Judge Yvonne Murphy has been appointed by the Government to investigate the options available to compensate women for the symphysiotomy injuries they sustained from the childbirth procedure.
Dr James Reilly – the Minister for Health – announced this week that Judge Yvonne Murphy has been appointed to investigate feasible options to compensate women for symphysiotomy injuries they sustained during the controversial childbirth procedure that took place in Irish hospitals between 1940 and 1990.
Judge Murphy´s appointment comes shortly after the government went back on a pledge to allow Caoimhghín Ó Caoláin´s Private Members Bill through the Dail unopposed – a Bill which would have created a one-year window in the Statute of Limitations and allowed around 300 women who underwent symphysiotomy operations to claim compensation.
The U-turn occurred after legal advisors warned the Government that the Bill would face legal challenges in passed – particularly from the insurance companies liable to compensate women for symphysiotomy injuries, who had already accused the Government of “moving the goalposts” on claims for personal injury compensation.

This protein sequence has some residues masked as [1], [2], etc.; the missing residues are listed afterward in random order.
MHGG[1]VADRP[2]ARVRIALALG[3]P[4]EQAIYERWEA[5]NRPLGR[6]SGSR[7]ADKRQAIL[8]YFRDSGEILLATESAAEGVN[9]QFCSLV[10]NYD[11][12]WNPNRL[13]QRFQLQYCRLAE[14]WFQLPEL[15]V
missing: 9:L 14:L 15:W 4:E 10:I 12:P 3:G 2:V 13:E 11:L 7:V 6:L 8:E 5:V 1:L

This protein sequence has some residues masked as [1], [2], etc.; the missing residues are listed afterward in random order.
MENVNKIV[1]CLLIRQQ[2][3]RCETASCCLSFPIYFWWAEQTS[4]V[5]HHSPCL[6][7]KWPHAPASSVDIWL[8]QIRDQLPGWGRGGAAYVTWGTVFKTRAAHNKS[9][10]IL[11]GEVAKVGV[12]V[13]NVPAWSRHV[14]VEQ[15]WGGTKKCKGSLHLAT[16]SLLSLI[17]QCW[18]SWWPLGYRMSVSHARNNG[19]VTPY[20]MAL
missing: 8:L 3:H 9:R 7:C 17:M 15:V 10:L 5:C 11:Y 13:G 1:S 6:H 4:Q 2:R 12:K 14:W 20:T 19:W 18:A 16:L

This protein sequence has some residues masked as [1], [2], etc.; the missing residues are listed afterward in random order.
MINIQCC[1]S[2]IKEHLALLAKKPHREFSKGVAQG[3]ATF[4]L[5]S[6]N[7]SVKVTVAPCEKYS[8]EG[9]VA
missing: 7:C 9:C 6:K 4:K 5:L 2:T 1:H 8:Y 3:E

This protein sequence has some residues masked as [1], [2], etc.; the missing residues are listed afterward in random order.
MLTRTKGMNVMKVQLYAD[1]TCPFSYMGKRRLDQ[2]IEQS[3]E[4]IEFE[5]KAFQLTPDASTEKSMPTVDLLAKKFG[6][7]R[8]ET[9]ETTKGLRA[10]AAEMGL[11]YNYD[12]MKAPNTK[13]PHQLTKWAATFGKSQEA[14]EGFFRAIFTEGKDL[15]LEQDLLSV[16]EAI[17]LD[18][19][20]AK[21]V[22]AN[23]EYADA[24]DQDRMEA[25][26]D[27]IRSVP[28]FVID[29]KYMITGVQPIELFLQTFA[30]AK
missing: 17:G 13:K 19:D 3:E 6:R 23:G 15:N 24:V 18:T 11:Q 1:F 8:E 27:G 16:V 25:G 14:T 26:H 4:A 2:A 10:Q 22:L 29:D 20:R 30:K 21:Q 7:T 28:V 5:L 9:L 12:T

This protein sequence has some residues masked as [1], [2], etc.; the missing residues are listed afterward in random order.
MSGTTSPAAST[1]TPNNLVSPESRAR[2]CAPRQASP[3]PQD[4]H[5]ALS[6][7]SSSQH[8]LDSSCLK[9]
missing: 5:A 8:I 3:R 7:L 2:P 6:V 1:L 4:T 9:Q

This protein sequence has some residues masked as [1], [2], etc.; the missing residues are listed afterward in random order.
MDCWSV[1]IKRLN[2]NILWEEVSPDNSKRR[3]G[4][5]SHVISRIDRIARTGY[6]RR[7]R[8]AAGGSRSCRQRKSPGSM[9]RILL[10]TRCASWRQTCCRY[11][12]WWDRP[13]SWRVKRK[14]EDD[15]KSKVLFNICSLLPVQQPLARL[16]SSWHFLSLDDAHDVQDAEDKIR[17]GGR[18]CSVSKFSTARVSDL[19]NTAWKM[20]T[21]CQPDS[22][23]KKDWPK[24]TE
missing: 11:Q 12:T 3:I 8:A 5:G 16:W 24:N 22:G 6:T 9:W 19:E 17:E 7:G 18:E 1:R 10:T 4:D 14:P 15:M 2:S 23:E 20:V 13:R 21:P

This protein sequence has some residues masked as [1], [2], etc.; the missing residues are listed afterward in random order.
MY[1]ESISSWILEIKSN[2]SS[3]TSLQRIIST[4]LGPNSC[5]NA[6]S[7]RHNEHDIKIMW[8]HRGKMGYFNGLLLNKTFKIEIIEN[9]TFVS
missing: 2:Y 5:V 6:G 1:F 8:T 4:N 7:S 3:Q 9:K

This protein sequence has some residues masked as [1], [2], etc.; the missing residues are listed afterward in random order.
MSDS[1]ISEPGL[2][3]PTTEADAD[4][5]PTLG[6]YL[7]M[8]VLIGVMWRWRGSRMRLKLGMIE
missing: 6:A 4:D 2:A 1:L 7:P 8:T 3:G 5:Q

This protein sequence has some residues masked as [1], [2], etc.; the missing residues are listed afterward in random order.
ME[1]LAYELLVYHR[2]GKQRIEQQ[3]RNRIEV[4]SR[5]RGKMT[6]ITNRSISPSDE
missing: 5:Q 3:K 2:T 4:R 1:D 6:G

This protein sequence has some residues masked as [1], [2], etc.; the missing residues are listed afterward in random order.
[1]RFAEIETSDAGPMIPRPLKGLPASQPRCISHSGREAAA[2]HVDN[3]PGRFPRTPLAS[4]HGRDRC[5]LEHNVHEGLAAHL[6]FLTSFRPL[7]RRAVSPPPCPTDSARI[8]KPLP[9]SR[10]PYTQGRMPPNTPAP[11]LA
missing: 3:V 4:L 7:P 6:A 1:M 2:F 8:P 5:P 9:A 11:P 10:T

The judge has been asked to recommend a means to compensate women for symphysiotomy injuries by February 2014, and the Health Minster said that if this were to be in the form of “ex gratia” payments, the Government would be prepared to contribute to the fund. It is also understood that Judge Murphy will be speaking with insurance companies to discover whether they would also contribute towards such a scheme.
Reaction to the announcement was mixed, with Tom Moran – Chairman of the support group Survivors of Symphysiotomy Ltd – welcoming the appointment of Judge Murphy. However, Sinn Fein´s health spokesman – Caoimhghín Ó Caoláin – said “The type of scheme outlined in the terms of reference offers the women no prospect of adequate compensation for what was so barbarically done to them nor the choice to pursue their rights in the courts.”